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Driving After License Revocation

A limited driving privilege is essentially a “paper license” that allows an individual to drive for limited purposes after a license suspension. These limited purposes include getting to and from work, picking up children, and going to medical appointments.

At Bell & Bell Law Office, we help people who have been convicted of speeding, drunk driving, and driving while license revoked seek a limited driving privilege. Contact us online or call 1-888-916-BELL (2355) to schedule a free initial consultation.

Types of Limited Driving Privilege (LDP)

It is possible to seek a limited driving privilege through the DMV after conviction for:

  • Speeding — Any speeding conviction of 16 mph or more over the speed limit, or 81 mph or higher automatically results in license suspension of at least 30 days.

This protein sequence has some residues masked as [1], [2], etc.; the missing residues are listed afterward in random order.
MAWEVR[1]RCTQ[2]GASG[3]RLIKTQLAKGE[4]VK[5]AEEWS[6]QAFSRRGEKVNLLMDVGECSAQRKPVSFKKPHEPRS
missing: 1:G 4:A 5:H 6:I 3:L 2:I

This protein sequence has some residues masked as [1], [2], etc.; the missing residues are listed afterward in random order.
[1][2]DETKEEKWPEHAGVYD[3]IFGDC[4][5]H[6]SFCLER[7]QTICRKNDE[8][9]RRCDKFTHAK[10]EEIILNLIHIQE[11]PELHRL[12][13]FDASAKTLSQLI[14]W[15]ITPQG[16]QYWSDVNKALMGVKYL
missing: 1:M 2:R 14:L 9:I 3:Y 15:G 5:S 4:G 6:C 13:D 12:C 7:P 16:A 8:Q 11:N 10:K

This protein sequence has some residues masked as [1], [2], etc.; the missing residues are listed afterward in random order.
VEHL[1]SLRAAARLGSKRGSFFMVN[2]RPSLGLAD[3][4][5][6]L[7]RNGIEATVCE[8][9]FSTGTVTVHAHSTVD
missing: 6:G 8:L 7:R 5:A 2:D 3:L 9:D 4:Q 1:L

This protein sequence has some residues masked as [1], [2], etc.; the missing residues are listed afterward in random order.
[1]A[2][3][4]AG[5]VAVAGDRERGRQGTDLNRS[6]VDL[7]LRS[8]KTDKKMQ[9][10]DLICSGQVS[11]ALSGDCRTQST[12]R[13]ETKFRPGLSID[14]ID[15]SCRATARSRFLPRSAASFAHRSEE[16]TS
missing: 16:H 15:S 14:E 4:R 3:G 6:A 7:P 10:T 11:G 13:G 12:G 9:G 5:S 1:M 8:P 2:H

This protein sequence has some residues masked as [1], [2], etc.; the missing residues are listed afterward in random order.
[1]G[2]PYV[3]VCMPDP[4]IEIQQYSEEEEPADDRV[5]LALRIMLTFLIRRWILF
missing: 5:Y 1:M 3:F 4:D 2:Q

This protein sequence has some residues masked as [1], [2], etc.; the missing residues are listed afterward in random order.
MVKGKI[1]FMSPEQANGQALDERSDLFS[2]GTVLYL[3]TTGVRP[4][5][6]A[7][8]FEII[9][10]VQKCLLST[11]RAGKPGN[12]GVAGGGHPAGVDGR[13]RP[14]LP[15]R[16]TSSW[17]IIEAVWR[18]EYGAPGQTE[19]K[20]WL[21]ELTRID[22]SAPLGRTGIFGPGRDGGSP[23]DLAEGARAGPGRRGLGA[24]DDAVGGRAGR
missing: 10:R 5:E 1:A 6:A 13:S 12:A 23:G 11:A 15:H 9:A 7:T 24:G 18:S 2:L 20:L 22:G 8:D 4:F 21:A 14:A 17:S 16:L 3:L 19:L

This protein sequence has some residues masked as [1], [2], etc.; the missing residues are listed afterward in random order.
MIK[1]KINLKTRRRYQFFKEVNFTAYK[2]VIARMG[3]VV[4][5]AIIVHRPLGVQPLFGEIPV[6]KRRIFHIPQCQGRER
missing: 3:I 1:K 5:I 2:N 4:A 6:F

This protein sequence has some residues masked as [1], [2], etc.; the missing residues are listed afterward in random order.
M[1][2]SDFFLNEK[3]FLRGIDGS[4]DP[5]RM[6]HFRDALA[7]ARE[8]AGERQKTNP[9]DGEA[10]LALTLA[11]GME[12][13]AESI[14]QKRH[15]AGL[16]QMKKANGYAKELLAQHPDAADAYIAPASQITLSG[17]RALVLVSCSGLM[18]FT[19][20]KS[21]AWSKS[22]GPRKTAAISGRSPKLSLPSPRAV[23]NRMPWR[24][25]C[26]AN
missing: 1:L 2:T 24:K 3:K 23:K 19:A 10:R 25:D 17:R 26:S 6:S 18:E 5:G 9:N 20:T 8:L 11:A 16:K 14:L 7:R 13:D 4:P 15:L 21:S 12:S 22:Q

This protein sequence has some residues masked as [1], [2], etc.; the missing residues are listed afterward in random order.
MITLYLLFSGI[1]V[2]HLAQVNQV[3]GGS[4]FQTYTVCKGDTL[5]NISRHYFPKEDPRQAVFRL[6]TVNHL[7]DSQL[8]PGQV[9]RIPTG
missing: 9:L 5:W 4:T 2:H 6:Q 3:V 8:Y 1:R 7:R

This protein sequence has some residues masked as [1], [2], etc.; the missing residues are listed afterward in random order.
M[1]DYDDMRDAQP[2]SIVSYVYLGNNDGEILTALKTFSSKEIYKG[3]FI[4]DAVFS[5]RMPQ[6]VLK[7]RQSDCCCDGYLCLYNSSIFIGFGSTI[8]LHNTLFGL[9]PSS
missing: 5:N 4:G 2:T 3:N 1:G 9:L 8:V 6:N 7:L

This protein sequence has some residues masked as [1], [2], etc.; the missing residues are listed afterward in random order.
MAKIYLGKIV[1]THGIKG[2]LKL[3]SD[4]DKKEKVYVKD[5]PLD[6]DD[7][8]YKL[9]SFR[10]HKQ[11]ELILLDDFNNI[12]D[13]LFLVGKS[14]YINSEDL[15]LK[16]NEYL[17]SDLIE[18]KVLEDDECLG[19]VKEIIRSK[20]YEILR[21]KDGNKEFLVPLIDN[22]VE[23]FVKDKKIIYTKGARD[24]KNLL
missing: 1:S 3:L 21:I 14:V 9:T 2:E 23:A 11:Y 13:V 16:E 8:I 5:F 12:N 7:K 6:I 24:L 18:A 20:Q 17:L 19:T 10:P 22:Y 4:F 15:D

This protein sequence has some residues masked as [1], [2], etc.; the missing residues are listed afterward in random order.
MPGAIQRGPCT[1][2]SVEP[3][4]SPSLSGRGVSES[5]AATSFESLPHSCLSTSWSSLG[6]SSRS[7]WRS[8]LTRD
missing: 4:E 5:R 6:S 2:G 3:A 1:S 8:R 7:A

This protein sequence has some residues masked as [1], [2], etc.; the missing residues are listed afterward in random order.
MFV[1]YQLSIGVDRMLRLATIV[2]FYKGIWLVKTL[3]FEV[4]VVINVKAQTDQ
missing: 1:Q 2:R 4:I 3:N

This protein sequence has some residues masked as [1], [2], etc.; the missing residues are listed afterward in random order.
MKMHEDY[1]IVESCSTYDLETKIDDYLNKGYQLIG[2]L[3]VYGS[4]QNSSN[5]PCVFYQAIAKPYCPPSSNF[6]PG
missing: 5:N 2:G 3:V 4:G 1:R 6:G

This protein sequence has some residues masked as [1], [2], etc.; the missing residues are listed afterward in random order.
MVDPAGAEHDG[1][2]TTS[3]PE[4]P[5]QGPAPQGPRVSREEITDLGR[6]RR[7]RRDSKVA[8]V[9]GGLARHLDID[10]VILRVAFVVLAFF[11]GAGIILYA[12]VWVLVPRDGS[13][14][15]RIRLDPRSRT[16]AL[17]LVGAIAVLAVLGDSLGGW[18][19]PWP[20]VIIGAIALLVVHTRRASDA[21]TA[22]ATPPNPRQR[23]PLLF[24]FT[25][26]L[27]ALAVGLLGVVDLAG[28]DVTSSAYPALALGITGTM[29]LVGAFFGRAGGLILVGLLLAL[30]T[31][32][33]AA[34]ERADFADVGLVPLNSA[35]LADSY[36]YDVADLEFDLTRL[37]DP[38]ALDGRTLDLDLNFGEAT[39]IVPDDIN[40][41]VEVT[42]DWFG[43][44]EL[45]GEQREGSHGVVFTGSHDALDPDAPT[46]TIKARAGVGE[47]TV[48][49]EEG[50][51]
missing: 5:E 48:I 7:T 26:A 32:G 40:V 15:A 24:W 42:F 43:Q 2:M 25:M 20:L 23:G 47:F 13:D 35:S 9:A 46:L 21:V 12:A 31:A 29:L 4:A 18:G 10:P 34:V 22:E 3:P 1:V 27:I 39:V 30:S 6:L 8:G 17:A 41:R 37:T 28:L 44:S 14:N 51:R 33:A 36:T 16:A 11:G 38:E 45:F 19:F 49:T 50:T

• Driving while license revoked — Depending on the reason for the license revocation, it may be possible to obtain a limited driving privilege.
  • DWI / DUI — A DWI conviction almost always results in license suspension. The maximum period of suspension is two years.

DWI Pretrial License Suspension

If an individual is simply charged with DWI — not convicted — his or her license will be automatically revoked for 30 days. Before the courts find the person innocent or guilty, he or she loses driving privileges.

It is possible to seek a pretrial limited driving privilege 11 days after the initial DWI arrest. The first 10 days after the arrest there is no limited privilege license available. Our firm’s attorneys can help you seek a pretrial limited driving privilege that would allow you to drive for certain purposes until the date of your trial.

Contact Us

If your license has been revoked and you want to regain your driving privileges, contact a lawyer today. Call 1-888-916-BELL (2355) to schedule a free initial consultation.

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